Delivery of hybrid IT services is the practice of providing IT services from a mix of internal and external sources: company data centers, colocation facilities, managed hosting and the external private cloud, and the public cloud. Companies might not realize it but, as Nemertes Research's enterprise technology benchmark data shows, nearly all of them embrace hybrid IT services delivery now: 97% make use of software as a service (SaaS),...
40% make use of public infrastructure as a service (IaaS), 24% use public platform as a service (PaaS), and many make use of various flavors of managed hosting and hosted applications.
Some pieces of the puzzle, like colocation, are well understood and fully incorporated into most companies' security posture and processes. Others, such as SaaS and public IaaS, are less familiar and understood, and as a result they are less often treated in a manner consistent with internal resources. (Consistent with does not mean identical to.) This can work both ways: Security policies might require greater security whether it's necessary or not (e.g., encryption of data in the cloud that would never warrant it on internal resources). Or policies can leave gaps (e.g., failing to require a provider audit of the use of administrative access to company data in a cloud environment).
Companies of all sizes and in all industries plan to increase their use of cloud resources to save money and increase agility and to focus internal resources more strategically. In order to continue to expand the use of external resources, especially those in the public cloud, enterprise IT security teams must fully integrate security policies for hybrid IT services with the rest of their security policies.
To achieve this objective, the CISO should lead the following four practices:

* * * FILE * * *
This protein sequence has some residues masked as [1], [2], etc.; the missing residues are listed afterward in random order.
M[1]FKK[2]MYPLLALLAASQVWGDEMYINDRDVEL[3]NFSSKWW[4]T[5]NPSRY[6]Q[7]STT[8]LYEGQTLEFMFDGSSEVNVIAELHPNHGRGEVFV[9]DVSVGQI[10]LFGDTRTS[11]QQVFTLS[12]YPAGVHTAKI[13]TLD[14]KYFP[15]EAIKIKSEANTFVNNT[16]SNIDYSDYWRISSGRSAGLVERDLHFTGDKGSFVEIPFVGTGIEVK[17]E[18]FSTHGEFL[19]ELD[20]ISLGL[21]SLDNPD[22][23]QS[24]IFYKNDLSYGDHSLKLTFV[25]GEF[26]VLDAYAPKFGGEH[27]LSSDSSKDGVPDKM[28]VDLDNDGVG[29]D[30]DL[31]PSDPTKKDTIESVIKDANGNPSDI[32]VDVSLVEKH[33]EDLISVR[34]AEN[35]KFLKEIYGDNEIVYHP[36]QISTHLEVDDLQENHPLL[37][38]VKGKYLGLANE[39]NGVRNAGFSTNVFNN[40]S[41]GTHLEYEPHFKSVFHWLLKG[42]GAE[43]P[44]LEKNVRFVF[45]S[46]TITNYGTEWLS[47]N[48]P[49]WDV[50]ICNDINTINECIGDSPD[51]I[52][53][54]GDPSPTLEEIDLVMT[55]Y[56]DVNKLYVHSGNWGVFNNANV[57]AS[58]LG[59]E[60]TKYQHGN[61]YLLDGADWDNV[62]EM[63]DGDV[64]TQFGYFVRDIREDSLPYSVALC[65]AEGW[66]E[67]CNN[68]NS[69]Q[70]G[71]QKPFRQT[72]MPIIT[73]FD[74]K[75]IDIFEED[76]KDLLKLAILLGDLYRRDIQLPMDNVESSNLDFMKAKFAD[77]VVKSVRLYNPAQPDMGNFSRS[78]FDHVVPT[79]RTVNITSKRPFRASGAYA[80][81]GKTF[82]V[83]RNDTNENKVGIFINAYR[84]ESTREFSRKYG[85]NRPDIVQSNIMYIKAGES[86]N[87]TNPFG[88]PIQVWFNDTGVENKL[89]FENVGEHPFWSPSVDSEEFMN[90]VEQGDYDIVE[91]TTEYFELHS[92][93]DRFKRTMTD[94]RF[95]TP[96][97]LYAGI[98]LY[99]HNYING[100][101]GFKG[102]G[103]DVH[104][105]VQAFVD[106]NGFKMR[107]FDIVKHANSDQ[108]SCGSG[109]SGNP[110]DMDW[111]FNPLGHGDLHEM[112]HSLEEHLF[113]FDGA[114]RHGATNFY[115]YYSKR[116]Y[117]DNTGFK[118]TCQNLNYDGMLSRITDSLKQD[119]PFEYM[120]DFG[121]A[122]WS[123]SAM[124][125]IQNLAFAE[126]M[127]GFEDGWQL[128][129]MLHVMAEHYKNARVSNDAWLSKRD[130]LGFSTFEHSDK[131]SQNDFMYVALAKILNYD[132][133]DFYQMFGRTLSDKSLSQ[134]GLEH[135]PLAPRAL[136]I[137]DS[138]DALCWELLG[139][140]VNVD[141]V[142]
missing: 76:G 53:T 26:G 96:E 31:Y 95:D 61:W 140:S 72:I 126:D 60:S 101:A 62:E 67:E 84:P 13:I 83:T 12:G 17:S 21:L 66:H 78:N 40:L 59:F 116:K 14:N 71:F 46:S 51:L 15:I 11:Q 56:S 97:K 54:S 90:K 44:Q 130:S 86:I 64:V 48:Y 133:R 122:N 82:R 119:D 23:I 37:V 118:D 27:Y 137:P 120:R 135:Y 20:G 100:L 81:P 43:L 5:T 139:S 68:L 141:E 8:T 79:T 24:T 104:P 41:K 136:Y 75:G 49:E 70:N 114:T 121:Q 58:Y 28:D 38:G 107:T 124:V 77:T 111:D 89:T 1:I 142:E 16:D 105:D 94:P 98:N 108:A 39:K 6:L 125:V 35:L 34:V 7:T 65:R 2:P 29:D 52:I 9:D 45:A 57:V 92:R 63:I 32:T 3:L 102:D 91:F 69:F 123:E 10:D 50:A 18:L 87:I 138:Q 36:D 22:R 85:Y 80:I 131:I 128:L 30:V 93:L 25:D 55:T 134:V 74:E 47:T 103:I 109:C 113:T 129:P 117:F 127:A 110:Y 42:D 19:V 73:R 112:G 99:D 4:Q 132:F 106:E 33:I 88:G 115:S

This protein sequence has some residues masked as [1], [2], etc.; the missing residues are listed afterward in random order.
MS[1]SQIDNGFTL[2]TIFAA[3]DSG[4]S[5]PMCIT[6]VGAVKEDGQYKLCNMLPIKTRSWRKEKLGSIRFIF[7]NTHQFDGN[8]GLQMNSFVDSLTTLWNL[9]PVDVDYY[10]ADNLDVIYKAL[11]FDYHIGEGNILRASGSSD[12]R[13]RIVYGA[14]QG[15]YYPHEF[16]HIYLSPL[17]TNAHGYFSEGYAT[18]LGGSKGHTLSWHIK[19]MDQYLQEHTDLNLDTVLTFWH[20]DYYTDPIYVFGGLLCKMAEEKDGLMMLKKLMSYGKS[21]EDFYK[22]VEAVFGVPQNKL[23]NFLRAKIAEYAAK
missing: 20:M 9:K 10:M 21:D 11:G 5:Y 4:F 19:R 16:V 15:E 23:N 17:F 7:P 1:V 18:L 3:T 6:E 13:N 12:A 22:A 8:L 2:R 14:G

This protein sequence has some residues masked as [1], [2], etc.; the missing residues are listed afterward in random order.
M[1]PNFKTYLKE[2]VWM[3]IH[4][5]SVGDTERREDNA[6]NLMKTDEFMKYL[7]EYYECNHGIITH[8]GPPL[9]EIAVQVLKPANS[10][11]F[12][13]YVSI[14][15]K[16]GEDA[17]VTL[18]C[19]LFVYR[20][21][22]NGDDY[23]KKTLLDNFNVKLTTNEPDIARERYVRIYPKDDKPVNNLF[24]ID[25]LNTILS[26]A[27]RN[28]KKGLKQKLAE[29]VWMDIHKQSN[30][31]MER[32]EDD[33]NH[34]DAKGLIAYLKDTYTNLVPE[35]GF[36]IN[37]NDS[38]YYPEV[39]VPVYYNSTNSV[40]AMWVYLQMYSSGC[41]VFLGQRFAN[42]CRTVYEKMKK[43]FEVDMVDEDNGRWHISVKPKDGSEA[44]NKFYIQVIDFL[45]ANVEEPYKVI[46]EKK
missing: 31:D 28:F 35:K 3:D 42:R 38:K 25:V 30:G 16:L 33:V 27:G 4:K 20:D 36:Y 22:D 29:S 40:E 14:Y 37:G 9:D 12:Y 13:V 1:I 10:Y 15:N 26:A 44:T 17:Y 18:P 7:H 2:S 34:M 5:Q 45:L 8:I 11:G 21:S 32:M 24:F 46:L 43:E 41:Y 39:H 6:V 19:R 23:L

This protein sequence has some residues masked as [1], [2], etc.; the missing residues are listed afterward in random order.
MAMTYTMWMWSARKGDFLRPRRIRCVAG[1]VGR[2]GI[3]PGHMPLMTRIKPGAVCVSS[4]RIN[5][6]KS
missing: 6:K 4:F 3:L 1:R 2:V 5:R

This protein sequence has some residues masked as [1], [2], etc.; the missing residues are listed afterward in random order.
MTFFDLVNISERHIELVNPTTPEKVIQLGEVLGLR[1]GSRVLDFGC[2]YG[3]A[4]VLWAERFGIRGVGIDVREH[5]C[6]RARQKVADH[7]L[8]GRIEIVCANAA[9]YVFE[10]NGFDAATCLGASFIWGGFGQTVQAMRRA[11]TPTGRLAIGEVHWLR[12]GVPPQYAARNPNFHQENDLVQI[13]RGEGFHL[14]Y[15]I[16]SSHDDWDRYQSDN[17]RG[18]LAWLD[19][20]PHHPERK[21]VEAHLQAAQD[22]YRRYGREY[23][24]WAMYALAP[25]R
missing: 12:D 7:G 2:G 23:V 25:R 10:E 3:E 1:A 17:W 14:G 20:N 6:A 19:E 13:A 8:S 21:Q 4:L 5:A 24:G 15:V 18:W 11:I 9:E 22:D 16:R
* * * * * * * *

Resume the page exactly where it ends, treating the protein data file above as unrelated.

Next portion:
Drive security practices with a unified security policy
In the past, security architects traditionally adopted a perimeter-based approach to protecting an organization's internal resources from external threats. Today, it's widely understood that the perimeter-based approach is ineffective. The bright, clear distinction between "safe inside" and "dangerous outside" no longer exists: Inside and outside both have to be presumed dangerous (whatever inside means in an age of mobile devices and work-anywhere employees). Simultaneously, the number and variety of "outside" folks who are not only not dangerous but actively trustworthy -- partners and suppliers, for example -- continues to grow.
The increasing number and variety of cloud services only serves to further blur the lines. Focusing on silos of protection and threat is ill suited to an environment increasingly characterized by zero-day compromises and multilayered, multimode attacks.
What's needed instead is a pervasive protection strategy. Pervasive protection takes a holistic view and deploys an interconnected ecosystem of products and services to provide a coordinated defense. Strong identity management and a unifying set of security policies should be at the center of such an ecosystem. Moreover, the ideal pervasive-protection architecture requires a policy engine that can automatically push policy changes out to layered point-protection tools, ensuring consistency and speed in response to changing needs. With all tools, whether in-house or in the cloud, under the direction of a unified policy, IT can be sure that protection is consistent independent of where a service currently originates.
Bring NOC and SOC together
Event response and root cause analysis are key components of operations, no matter whether the problem is with cloud, server or network: What are the incidents that indicate a problem? When did they start? What happened to cause them?
Unfortunately for the separate security operations center (SOC) and network operations center (NOC), many events are inherently ambiguous:
- A server, in-house or running in IaaS, can be brought down by an operating system or application problem, a worm, or a denial-of-service attack (DoS).
- A SaaS application performance problem could be the result of malware-driven traffic spikes, Internet connection congestion or provider-side issues.
- A network failure can arise from hardware failure, misconfiguration, DoS, component compromises or cable cuts.
The obvious question is, How can you tell which kind of problem you have at the outset? The unfortunate answer: You can't.